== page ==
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Nearly two years ago I announced that "in two years time, you'll have the ability to performance monitor your production JVM with HotRockit Mission Control", and here, right on time, it's available with the Java 7 update 40 release, though it's now called "Java Mission Control". We link to all the relevant news items below.

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Java Mission Control is delivered with the JDK (as jmc), and if you look in the JDK bin directory there are now many tools in there that I would categorize as providing "visibility" into the JVM: jcmd, jconsole, jhat, jinfo, jmap, jmc, jps, jsadebugd, jstack, jstat, jstatd, jvisualvm. Many of these have overlaps with each other, and I suspect there will be some retirement - in particular I expect jconsole to disappear as jmc provides all the functionality that jconsole presents, and a lot more. Though I would be unsurprised to find that if it is discontinued as a supported tool by Oracle, the community will likely take it up and continue supporting and enhancing it, as jmc is not free in production whereas jconsole is.

Like jconsole, Java Mission Control has a bunch of plugins that look pretty interesting, based on Eclipse. That sounds a little odd given Oracle now owns netbeans, but remember that Oracle is integrating JRockit and Sun technology, so while the technologies are gradually integrated there will be this situation where there are odd combinations like plugins needing Eclipse.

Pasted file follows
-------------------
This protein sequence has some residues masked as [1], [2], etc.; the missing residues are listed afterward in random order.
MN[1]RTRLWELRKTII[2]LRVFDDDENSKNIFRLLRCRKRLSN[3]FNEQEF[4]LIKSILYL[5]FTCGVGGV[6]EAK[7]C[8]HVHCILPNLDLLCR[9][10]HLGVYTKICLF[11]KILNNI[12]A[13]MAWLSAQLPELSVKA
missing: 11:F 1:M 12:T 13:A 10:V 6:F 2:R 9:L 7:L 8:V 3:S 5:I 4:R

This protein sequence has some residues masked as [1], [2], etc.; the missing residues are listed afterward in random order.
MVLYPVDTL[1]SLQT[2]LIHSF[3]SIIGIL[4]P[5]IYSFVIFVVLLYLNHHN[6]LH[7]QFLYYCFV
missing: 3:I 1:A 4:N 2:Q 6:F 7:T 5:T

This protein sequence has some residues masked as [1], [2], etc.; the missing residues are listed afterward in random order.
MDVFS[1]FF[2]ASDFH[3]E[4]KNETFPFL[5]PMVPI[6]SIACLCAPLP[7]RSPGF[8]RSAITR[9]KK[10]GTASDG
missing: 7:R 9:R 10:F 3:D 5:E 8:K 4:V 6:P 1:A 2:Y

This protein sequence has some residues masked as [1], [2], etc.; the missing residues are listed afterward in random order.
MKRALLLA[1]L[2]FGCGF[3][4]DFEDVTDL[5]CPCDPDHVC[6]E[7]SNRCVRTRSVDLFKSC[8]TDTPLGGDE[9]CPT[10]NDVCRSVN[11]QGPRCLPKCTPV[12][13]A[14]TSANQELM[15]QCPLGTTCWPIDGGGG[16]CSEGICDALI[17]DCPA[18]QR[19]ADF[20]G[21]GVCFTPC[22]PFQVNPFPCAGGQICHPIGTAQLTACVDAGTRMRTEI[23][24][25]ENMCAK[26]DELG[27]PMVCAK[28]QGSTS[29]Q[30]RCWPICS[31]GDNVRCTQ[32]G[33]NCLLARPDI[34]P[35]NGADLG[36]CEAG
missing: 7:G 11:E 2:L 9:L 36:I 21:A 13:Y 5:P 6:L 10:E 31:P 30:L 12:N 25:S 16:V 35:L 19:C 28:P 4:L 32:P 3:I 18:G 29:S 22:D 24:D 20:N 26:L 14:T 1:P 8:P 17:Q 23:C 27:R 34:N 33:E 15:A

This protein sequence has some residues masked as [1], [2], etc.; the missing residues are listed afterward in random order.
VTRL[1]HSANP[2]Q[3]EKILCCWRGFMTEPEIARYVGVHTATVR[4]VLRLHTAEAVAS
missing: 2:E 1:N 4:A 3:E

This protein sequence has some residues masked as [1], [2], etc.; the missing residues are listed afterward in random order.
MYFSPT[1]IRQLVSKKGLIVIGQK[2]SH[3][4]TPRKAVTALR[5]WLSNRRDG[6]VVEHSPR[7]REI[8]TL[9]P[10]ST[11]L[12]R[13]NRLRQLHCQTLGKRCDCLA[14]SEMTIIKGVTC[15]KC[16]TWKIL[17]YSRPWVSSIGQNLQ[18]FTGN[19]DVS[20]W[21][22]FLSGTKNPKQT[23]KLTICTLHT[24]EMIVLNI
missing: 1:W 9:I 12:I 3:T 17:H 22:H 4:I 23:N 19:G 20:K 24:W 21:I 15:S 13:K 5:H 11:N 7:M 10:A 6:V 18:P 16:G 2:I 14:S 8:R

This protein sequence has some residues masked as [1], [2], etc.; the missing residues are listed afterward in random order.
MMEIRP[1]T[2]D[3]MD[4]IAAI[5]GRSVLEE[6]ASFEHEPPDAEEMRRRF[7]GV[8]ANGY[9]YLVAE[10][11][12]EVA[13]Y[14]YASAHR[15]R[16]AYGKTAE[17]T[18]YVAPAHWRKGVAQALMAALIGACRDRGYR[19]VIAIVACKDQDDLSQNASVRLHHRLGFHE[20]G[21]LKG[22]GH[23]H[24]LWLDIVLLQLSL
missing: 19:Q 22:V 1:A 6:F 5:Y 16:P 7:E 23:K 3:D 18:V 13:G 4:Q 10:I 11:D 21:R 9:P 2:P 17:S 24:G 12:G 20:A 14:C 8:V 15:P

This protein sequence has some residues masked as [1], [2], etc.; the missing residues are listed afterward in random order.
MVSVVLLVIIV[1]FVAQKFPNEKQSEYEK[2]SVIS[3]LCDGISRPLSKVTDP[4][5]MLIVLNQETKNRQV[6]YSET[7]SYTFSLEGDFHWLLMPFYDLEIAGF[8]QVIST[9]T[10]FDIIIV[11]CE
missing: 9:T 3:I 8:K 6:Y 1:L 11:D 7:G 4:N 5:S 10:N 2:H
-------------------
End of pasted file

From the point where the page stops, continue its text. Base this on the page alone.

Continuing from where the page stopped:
The licensing here is a taste of things in the new Oracle world. I expect to see more "Free for non-production, license needed for production", tools from Oracle in the Java space, including a JVM targeted at the very-low pause space currently inhabited by Azul's Zing and IBM's Real Time. It's good for Java, Oracle making money from Java means Oracle invests more into it, and we all win.

Now on to all our usual links to Java performance tools, news, articles and, as ever, all the extracted tips from all of this month's referenced articles.

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Jack Shirazi

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Last Updated: 2024-03-29
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